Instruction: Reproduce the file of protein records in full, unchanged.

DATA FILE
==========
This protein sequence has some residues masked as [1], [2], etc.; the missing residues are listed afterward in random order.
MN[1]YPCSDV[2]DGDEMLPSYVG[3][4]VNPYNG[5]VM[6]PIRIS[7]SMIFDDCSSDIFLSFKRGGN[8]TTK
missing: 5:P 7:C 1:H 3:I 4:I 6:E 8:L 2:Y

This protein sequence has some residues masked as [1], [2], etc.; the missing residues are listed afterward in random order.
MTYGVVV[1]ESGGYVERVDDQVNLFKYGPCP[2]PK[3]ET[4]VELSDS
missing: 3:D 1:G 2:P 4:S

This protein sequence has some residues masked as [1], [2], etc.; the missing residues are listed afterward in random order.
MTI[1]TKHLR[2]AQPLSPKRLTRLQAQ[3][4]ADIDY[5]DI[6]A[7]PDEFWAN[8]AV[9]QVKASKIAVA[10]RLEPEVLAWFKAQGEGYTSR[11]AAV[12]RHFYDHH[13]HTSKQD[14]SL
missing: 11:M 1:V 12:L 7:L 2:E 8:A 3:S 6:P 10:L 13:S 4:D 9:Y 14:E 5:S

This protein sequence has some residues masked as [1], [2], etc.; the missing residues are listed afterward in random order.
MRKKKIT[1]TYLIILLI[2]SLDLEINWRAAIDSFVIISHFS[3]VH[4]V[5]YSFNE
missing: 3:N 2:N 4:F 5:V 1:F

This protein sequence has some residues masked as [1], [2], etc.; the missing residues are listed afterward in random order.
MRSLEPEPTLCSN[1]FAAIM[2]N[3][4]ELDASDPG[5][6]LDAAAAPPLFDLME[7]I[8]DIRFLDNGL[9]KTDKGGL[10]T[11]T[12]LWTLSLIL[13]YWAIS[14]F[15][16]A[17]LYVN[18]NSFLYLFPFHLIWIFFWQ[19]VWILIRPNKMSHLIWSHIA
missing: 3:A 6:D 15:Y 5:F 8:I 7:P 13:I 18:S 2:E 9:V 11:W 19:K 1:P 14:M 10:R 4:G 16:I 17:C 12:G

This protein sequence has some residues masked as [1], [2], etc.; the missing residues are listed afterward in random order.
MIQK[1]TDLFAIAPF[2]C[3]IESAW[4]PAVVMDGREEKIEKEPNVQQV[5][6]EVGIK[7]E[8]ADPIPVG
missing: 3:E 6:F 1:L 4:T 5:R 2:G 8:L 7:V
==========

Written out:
This protein sequence has some residues masked as [1], [2], etc.; the missing residues are listed afterward in random order.
MN[1]YPCSDV[2]DGDEMLPSYVG[3][4]VNPYNG[5]VM[6]PIRIS[7]SMIFDDCSSDIFLSFKRGGN[8]TTK
missing: 5:P 7:C 1:H 3:I 4:I 6:E 8:L 2:Y

This protein sequence has some residues masked as [1], [2], etc.; the missing residues are listed afterward in random order.
MTYGVVV[1]ESGGYVERVDDQVNLFKYGPCP[2]PK[3]ET[4]VELSDS
missing: 3:D 1:G 2:P 4:S

This protein sequence has some residues masked as [1], [2], etc.; the missing residues are listed afterward in random order.
MTI[1]TKHLR[2]AQPLSPKRLTRLQAQ[3][4]ADIDY[5]DI[6]A[7]PDEFWAN[8]AV[9]QVKASKIAVA[10]RLEPEVLAWFKAQGEGYTSR[11]AAV[12]RHFYDHH[13]HTSKQD[14]SL
missing: 11:M 1:V 12:L 7:L 2:E 8:A 3:S 6:P 10:L 13:S 4:D 9:Y 14:E 5:S

This protein sequence has some residues masked as [1], [2], etc.; the missing residues are listed afterward in random order.
MRKKKIT[1]TYLIILLI[2]SLDLEINWRAAIDSFVIISHFS[3]VH[4]V[5]YSFNE
missing: 3:N 2:N 4:F 5:V 1:F

This protein sequence has some residues masked as [1], [2], etc.; the missing residues are listed afterward in random order.
MRSLEPEPTLCSN[1]FAAIM[2]N[3][4]ELDASDPG[5][6]LDAAAAPPLFDLME[7]I[8]DIRFLDNGL[9]KTDKGGL[10]T[11]T[12]LWTLSLIL[13]YWAIS[14]F[15][16]A[17]LYVN[18]NSFLYLFPFHLIWIFFWQ[19]VWILIRPNKMSHLIWSHIA
missing: 3:A 6:D 15:Y 5:F 8:I 7:P 13:I 18:S 2:E 9:V 11:W 19:K 1:P 14:M 10:R 4:G 16:I 17:C 12:G

This protein sequence has some residues masked as [1], [2], etc.; the missing residues are listed afterward in random order.
MIQK[1]TDLFAIAPF[2]C[3]IESAW[4]PAVVMDGREEKIEKEPNVQQV[5][6]EVGIK[7]E[8]ADPIPVG
missing: 3:E 6:F 1:L 4:T 5:R 2:G 8:L 7:V